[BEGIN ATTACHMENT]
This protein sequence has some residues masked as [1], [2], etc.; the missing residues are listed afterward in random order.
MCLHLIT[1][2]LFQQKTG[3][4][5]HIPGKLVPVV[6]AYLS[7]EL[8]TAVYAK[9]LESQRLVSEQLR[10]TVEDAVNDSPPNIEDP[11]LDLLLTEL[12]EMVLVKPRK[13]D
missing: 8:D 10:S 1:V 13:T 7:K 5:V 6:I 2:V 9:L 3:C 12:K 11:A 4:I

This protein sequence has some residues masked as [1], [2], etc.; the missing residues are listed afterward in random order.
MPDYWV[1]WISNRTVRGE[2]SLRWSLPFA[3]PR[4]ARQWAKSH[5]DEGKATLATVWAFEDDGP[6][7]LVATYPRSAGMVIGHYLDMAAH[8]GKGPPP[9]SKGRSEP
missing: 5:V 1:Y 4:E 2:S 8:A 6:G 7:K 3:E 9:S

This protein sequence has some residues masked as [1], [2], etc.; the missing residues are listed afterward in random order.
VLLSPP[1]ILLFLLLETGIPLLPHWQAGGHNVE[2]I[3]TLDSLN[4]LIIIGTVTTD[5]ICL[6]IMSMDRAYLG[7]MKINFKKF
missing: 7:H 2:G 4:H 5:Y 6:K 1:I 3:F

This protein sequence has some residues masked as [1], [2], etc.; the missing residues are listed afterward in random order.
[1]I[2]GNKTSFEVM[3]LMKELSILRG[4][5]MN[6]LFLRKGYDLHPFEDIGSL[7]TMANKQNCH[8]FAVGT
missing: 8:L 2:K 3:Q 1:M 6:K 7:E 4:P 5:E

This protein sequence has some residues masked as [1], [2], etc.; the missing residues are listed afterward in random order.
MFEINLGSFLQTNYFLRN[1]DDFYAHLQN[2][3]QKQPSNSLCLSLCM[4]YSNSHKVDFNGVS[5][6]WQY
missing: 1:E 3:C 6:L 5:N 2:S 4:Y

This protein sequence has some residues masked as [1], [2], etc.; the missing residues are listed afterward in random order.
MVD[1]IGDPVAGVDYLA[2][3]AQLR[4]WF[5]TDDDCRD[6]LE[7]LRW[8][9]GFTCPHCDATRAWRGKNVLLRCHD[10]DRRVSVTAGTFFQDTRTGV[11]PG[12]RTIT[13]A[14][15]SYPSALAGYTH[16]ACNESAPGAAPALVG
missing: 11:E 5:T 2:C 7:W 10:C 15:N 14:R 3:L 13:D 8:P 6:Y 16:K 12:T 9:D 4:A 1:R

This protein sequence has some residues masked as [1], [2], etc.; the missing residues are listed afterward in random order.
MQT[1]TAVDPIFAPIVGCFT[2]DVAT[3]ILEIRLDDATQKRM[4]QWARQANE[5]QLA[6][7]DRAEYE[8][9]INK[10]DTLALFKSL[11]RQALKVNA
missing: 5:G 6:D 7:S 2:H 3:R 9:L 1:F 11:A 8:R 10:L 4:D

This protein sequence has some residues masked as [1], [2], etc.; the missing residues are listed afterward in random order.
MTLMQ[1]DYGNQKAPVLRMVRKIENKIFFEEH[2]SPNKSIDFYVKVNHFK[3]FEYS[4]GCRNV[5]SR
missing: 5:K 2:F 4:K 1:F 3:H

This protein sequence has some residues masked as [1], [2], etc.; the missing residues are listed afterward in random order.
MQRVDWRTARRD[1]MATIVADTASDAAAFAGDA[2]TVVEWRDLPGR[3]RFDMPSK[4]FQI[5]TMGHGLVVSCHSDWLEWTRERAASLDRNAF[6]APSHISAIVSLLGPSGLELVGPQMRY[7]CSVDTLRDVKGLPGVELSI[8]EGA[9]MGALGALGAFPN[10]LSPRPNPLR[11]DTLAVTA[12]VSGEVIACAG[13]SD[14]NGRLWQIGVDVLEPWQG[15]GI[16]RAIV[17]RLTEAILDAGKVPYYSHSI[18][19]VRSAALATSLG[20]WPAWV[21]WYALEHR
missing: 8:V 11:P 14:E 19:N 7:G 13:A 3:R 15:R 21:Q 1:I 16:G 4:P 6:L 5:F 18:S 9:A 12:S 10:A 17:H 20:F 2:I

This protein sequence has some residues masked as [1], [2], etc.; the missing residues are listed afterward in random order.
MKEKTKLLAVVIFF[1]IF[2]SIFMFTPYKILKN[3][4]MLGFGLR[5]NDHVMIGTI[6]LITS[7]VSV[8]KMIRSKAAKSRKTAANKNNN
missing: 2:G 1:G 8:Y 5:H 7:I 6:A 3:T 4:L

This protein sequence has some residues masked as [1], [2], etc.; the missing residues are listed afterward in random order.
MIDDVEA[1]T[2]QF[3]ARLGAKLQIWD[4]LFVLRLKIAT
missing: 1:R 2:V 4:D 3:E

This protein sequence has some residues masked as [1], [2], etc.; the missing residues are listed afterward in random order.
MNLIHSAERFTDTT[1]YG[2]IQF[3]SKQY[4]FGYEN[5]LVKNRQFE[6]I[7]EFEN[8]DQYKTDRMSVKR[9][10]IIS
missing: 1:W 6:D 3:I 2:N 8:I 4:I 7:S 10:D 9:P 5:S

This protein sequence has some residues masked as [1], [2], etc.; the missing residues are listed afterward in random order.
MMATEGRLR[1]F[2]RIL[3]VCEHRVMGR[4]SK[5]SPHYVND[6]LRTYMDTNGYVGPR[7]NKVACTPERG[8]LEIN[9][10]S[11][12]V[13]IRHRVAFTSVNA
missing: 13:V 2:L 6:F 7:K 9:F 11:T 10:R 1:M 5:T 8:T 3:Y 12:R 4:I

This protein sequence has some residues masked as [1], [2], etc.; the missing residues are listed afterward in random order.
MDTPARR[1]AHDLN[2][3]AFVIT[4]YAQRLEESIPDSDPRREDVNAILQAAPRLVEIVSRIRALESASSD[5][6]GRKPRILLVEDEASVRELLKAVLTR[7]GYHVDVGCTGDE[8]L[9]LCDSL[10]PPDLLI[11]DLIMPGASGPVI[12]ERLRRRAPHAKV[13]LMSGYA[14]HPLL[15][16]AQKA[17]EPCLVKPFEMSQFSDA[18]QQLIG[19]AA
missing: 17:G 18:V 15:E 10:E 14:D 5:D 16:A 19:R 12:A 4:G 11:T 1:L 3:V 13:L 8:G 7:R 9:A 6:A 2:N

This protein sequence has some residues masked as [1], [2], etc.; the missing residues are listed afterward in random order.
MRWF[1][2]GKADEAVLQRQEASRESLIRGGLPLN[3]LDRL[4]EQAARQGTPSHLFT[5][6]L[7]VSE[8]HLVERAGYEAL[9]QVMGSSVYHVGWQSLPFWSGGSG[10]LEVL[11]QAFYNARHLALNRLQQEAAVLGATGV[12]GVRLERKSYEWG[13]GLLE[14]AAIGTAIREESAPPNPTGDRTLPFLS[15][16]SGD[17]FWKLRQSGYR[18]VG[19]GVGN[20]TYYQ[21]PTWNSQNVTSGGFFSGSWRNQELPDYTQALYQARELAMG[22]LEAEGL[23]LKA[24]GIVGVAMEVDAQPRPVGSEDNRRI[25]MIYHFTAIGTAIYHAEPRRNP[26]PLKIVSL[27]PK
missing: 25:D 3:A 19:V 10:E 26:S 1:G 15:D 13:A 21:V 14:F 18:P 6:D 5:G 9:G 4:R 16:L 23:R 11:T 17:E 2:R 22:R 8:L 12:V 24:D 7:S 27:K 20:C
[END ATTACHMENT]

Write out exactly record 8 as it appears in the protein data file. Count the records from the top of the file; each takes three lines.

This protein sequence has some residues masked as [1], [2], etc.; the missing residues are listed afterward in random order.
MTLMQ[1]DYGNQKAPVLRMVRKIENKIFFEEH[2]SPNKSIDFYVKVNHFK[3]FEYS[4]GCRNV[5]SR
missing: 5:K 2:F 4:K 1:F 3:H